Anki is one of the biggest names in electronic toys right now, and for good reason; it's one of the few companies that has brought robotics to kids. This all started with its 2014 introduction of "Anki Drive," a more modern take on slot car racing that added weapons and artificial intelligence. "OVERDRIVE" was released in 2015 as a successor to Drive, and proved to be a market success. After all, it's the first Anki product I'd ever heard of.
Now, Anki has released a Fast & Furious edition of OVERDRIVE, which throws Dom Toretto's crew and cars into the mix.
When I was young, I absolutely loved toy robots. I remember having a particular fascination for toys from WowWee, like the 'Robosapien' and the 'Roboraptor.' I managed to convince my parents one year to get the Roboraptor for my birthday, which I still own to this day. It was pretty basic by today's standards (the most advanced part of it was the IR sensor), but it was awesome at the time.
A few years later, I got my hands on the second-generation LEGO Mindstorms NXT. It was a robotics kit with pieces like IR sensors and motors, but it used LEGO's standard 'Technic' pieces.
Sphero's BB-8 remote control toy was a massive hit when it was released in 2015, partially because it was a great product, but also because the hype machine for The Force Awakens was at full speed. Now that another main series Star Wars film is on the way, it only makes sense that Disney would again partner with Sphero. Except this time, there are two of them.
Cozmo, which is unfortunately unrelated to Cozmo Kramer, is a fairly popular interactive toy robot. It can stack tiny blocks, play games, and be controlled like a typical RC car. If you've been waiting to try it out, you can now buy Cozmo off Amazon for $152.99, a $27 reduction from the usual price.
Sphero's tiny, motorized BB-8 droid (based on the company's well-known ball robot design) was the Star Wars toy to have when Episode VII hit theaters last year. It's become less of a hot commodity since then, but Sphero keeps adding new things to do with the toy, and now you can actually find it on store shelves. The miniature astromech was just a little past the impulse buy range at $150 retail, though it looks like most retailers have taken it down to $130 or so. Today Amazon has the toy for even less.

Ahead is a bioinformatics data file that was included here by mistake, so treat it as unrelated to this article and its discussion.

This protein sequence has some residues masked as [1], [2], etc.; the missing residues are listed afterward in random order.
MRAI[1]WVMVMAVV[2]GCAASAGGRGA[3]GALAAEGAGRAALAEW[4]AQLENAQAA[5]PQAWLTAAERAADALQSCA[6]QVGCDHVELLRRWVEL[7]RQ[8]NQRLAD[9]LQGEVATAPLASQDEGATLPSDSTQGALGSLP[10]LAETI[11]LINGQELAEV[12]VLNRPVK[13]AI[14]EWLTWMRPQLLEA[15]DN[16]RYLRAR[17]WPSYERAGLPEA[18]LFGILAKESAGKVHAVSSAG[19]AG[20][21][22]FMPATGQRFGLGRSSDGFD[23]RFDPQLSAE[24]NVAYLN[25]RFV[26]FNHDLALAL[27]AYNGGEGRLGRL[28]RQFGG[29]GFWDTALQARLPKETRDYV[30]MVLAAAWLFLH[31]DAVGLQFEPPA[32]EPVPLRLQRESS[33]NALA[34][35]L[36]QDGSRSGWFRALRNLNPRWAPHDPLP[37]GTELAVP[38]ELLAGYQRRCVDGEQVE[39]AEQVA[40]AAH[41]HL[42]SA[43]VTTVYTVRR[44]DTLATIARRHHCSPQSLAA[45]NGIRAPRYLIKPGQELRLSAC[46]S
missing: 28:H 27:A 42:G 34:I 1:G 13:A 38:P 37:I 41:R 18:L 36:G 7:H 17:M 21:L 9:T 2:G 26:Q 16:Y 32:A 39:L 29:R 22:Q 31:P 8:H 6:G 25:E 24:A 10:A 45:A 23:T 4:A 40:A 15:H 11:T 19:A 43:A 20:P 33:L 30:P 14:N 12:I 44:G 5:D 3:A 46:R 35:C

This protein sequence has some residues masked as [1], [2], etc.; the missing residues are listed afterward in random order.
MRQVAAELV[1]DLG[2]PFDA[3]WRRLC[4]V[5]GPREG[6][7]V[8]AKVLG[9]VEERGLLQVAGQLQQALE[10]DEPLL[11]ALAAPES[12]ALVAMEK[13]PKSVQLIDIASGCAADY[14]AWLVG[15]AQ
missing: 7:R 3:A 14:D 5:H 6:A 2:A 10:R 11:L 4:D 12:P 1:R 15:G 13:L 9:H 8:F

Dead Zebra's long-running line of themed Android figures is expanding by three next week. The latest figures use the now-iconic shape of the Android mascot, but bear cartoon likenesses of three of the biggest names in scientific history: Sir Isaac Newton, Marie Curie, and Nikola Tesla. They'll go on sale in the Dead Zebra shop starting on Monday, April 20th at 11AM Eastern time (8AM Pacific). Each one will cost $10.
When OnePlus staff member David S. said that the tiny phone manufacturer would release a drone called the DR-1, our BS-o-meter shot past the "nope" point in under two seconds. As many of you guessed, the OnePlus drone is indeed an April Fool's Day joke. But apparently the company is taking a page out of Think Geek's playbook: in addition to being a mildly amusing misdirection, the DR-1 drone will also be available for purchase.
The promotional website is vague and mostly unhelpful... which is either a surprisingly self-aware critique of itself on the part of OnePlus, or simply an application of their previous marketing to a kinda-sorta fake product.
The currently-available Anki Drive series of toys are undeniably cool, allowing players to drive tiny remote controlled cars along real tracks with their smartphones while the app keeps track of video game-inspired additions like weapons and power-ups. The next iteration of the toy, Anki Overdrive, is set to take things to the next level when it debuts this fall. The most visible addition is the new piece-by-piece track system, including risers for overpasses and jumps, walls for faster banks, and a modular design that allows for near-infinite expansion. It's a mixture of classic Hot Wheels tracks and modern electronics.
When you begin a new game of Anki Overdrive, the miniature cars will drive themselves around the track, learning the layout and any special sections for themselves.
Android aviation enthusiasts, you've got a rare opportunity to get a sweet discount on a refurbished model of Parrot's full-sized AR Drone today. The 2.0 edition of the quadcopter that uses your phone or tablet as a controller is just $169.99 on Woot's Sellout mini-site, a full $130 off of the retail price. The deal is open for the rest of the day, until midnight Central US time, or until they run out of magical flying robots.
The AR Drone has quickly become a favorite among amateurs and enthusiasts thanks to its easy setup, piloting, and remote camera view. The 2.0 edition of the toy uses a 720p onboard camera and an expanded battery compared with the original, though the ~10-minute runtime is bested by the slightly newer Elite Edition.
Don't try too hard to pitch a product. When I first came across Toymail, I thought it seemed amusing enough. Here's the concept - people (preferably parents, siblings, or friends) speak a message into an app, and that message then comes out of a kid's toy in a weird voice. There's potential for fun here. Sure, I see it. I've been a kid before.
But then I watched the promotional video.
Like many tech trailers, this ad isn't content to tell you that the product is silly and that kids will love it regardless. Instead, it must demonstrate how this device will single-handedly enrich peoples' quality of life by bringing them closer together to the kids they love.